4 Conclusions

We have proven that there are cases in which the H I dominates the early evolution of the magnetic field and completely reorganizes the field structure in a few Hall times. It is not always subsumed by the Hall cascade, as argued by other authors. We have found that the finite size of the computational domain, and the use of different boundary conditions significantly affect the outcome. Since the H I is not entirely a scale-free problem and, when a slab geometry is considered, the relative sizes of the length and thickness of the slab make a difference, our findings raise new and interesting questions. In simple terms, a thin slab is easier subject to the H I than a thicker one but, what happens in a real NS crust?

The crust of a NS is not an infinite slab, but a finite-size, curved domain. To gain insight into realistic scenarios, one can mimic the axially symmetric case with a plane parallel model of a longitudinal size $\approx$70 km and a thickness of 1 km (but with reflecting boundary conditions instead of periodic boundaryconditions at the poles as used in this work). This resembles one of our models that has the largest grid size and therefore for which the H I occurs. By analogy with this toy model, one may be tempted to claim that the H I is truly relevant and will affect the evolution of the magnetic field in NSs. When we compare the structures and evolutions of the models shown in this paper with those of Pons & Geppert (2007), both the qualitative shape of the field and the typical evolution are very similar, despite important differences in the physical model. Perhaps the octupolar structures that survive to late times in the realistic NS crust simulations of Pons & Geppert (2007) originate from the H I. However, caution is required in accepting this interpretation. Given the sensitivity of the results to details such as the size of the grid (which allows only a finite number of unstable modes) and the existence of non-linear couplings between modes, it becomes necessary to perform multidimensional simulations in a spherical shell with a realistic crust model before we can make any claim about the relevance of the H I in NSs. In addition, toy models that have constant density and cubic boxes with periodic boundary conditions, such as those studied in WH, cannot be used to argue against the relevance of the H I in NSs, which is a global, more complex problem, that also depends on the true dimensions and the nature of the physical boundaries. As we have proven, the numerical truncation of some modes due to the computational domains being too small can suppress the instability. An extension of our present code to spherical coordinates and to contain a realistic NS model is under development. Very preliminary results seem to indicate that an active Hall stage exists, but only a more detailed analysis will provide a definitive answer.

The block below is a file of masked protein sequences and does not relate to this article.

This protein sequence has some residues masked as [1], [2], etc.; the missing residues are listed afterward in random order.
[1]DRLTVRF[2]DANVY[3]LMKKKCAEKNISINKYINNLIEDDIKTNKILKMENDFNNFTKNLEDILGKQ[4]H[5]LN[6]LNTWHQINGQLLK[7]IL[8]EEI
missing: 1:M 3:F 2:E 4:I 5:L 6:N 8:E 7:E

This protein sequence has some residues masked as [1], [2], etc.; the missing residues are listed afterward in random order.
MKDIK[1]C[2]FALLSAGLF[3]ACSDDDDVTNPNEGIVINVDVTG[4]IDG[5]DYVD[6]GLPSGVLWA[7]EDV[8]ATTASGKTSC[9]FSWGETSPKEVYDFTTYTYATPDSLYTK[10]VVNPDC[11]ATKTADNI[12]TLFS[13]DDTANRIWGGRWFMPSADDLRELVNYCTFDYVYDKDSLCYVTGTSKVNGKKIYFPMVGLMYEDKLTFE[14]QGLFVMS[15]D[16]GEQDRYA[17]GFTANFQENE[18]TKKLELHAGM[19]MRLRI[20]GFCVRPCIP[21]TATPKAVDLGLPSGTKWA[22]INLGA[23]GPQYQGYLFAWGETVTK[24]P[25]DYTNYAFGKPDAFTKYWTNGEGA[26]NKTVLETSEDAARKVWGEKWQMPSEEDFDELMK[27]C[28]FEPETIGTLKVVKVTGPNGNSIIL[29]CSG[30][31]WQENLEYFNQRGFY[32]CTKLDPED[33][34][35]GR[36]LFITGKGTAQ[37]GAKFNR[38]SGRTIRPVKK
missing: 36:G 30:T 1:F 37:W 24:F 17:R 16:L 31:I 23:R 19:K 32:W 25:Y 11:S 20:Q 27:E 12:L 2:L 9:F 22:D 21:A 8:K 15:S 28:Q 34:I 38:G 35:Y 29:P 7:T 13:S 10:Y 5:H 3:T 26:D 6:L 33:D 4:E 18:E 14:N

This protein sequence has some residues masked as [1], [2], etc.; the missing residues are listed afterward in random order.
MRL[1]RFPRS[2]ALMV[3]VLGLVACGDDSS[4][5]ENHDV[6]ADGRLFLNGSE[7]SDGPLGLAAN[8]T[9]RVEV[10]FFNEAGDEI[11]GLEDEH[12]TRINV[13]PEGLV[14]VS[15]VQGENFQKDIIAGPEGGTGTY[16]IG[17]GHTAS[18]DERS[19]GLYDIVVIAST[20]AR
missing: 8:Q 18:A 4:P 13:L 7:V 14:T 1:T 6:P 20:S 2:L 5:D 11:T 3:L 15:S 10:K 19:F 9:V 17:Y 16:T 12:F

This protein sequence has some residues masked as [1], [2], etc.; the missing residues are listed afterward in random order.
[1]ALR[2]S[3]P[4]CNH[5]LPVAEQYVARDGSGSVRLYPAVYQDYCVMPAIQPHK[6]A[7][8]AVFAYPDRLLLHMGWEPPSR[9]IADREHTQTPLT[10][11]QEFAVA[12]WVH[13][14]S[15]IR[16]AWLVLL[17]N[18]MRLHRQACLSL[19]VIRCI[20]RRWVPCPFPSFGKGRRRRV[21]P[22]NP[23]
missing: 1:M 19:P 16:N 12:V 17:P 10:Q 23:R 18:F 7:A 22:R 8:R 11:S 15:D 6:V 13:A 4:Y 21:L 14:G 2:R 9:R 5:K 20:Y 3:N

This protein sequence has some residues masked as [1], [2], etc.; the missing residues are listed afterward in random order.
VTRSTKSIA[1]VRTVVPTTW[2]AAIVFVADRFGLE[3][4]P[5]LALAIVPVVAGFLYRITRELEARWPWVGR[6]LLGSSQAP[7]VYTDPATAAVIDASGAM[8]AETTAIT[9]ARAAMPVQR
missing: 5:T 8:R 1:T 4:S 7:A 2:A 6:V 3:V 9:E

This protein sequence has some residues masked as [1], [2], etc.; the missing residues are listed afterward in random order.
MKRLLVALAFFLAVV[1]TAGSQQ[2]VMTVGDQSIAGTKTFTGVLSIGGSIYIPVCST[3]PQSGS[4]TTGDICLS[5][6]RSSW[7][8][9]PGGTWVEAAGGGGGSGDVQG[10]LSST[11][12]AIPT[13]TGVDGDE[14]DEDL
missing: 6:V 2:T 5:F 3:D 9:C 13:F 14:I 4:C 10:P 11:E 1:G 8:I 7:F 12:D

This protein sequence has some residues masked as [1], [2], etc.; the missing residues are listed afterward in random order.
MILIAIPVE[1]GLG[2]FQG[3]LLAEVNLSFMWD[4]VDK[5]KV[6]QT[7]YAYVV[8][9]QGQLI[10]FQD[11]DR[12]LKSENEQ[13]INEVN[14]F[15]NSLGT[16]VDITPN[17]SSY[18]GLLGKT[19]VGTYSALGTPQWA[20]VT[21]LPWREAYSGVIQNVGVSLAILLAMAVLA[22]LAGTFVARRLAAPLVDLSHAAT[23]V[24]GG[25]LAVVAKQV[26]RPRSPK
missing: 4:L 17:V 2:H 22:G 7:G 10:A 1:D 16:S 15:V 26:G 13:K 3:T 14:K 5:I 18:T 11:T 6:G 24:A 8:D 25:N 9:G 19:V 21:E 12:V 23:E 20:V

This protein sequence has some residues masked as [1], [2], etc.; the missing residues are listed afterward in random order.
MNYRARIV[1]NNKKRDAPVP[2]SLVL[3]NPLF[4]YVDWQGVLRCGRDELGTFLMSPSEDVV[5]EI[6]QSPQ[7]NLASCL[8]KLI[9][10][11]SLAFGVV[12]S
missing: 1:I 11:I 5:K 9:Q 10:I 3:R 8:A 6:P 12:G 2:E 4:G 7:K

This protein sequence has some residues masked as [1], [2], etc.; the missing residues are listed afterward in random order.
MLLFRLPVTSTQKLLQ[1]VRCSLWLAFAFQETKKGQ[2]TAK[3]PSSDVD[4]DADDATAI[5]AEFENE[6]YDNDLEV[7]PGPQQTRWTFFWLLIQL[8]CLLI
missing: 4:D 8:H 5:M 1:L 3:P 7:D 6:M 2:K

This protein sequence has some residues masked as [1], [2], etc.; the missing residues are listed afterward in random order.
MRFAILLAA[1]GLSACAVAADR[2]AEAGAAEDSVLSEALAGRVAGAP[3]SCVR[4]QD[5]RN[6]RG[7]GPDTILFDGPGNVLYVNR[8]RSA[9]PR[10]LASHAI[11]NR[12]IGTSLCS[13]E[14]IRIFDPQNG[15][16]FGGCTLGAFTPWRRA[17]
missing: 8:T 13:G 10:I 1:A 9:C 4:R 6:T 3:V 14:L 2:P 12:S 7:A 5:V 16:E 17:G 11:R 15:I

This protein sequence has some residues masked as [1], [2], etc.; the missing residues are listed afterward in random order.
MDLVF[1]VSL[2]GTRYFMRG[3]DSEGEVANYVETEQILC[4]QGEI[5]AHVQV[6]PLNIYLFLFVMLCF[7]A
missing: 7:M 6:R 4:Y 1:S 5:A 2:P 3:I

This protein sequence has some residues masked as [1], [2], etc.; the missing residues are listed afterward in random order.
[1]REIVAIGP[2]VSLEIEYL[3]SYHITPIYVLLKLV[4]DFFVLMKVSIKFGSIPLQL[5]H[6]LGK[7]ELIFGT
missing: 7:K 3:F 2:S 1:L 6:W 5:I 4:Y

We are grateful to M. Rheinhardt and Juan A. Miralles for providing the vacuum boundary condition and for many enlightening discussions. This work was partly supported by CompStar, a Research Networking Programme of the European Science Foundation and the Spanish MEC grant AYA 2007-67626-C03-02.


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... survive[*]
Animations of the long-term simulations are available at, where the evolution is visualized in much more detail than a figure can show.

All Figures

\end{figure} Figure 1:

Evolution of the initial configuration defined by Eq. (2) with a kx=0.5 perturbation at four different times. The left panels show transverse cuts of the By (dashes) and Bz (solid line) components at x=0, while the right panels show the field structure. Arrows show the Bx,Bz-components and the color scale the By component (red/black positive, yellow/white negative). Note the different scales in the left panels.

Open with DEXTER
In the text

\end{figure} Figure 2:

Evolution of the power spectrum. Spectra are shown at times t=0, 0.01, 0.02 and 0.03 with asterisks, solid lines, dots, and dashes, respectively. The total energy is collapsed onto the kx axis ( top) and kz axis ( bottom). The upper dotted line marks the initial power in the kx=0 background field, from which the energy of the unstable modes is drained.

Open with DEXTER
In the text